I have personally been a professional photographer, public speaker and writer. I know, first-hand, how much time, energy and marketing focus is required to be a success in any one of those three endeavors.

And that is really the point here. It is tough enough to build a successful business around any one, single offering, much less nine, and especially nine that are either completely disparate or tenuously related.

Each offering you sell has its own set of development, maintenance, delivery and support requirements. Each offering has its own market and customers, each requiring very specific value propositions, brand positionings, marketing messages, sales channels and execution.

Each business is a bucking bronco in its own right.

Photo: Meralain via Flickr


Trying to ride multiple horses at once is tough enough as a rodeo trick.

It is not a valid business model.

You need to pick a horse and ride it.

Pick one horse, one market, one set of customers, one value proposition, one brand position, one marketing message, one sales channel and one business model to execute.

Find a market niche and own that niche. Then expand from there.

Nine horses is too many to ride.

Before you build a business plan, pick a horse and ride it.


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Getting Money to Start My Business

Your biggest business challenge this week: money to start my business idea

Capitalizing a new business is one of the largest challenges to overcome.

However, most entrepreneurs focus too much on this factor. They think that their business idea is so foolproof, all they need is some money to bring their idea to market and the business is guaranteed success.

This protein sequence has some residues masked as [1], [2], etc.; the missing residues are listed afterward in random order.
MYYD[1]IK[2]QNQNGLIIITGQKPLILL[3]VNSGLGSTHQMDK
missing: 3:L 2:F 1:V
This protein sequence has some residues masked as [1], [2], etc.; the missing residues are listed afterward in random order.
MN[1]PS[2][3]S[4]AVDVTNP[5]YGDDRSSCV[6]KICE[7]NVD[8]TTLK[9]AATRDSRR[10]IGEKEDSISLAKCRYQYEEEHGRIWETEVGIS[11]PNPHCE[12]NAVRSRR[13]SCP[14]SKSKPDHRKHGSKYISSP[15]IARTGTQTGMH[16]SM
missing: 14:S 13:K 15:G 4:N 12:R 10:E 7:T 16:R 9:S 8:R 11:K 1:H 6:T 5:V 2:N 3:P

In fact, that is very rarely the case.

Only one in 10 new businesses survives a decade. The failure rate is the highest in the early months and years.

Although a primary cause of business failure is often attributed to “lack of capital,” the real reason is that the failed businesses ran out of time. They ran out of time because most of the new businesses burned through their available money trying to figure out a viable, sustainable business model.

The moral of the story is, before you go seek capital for a new business, be sure you have a proven business model. Take your idea and make a prototype. Do some tests with real customers. Make some sales or get signed letters of commitment to purchase your product or service once you have it ready to sell.

The key to success in business is selling something people want to buy. That is true whether you are tying to start an enterprise B2B company or a local retail business. The only way to ensure that the money you are seeking is going to build a business that sells something people want to buy is to prove that idea before you invest the big amounts of money.

To accomplish that goal, one task I recommend, developed by Dr. Rob Adams, is the 100 Customers Test. Talk to 100 prospective customers first, before you do anything else. You will learn more talking to those customers that you will by obtaining and spending just about any amount of money in the early stages of your business.

Prove your idea and your business model first, then seek and inject capital to scale the business model.

If you need money to prove your business model, start by talking to 100 Customers first. That will cost little to nothing and will almost certainly guarantee that when you do build a business, it will be selling something people want to buy.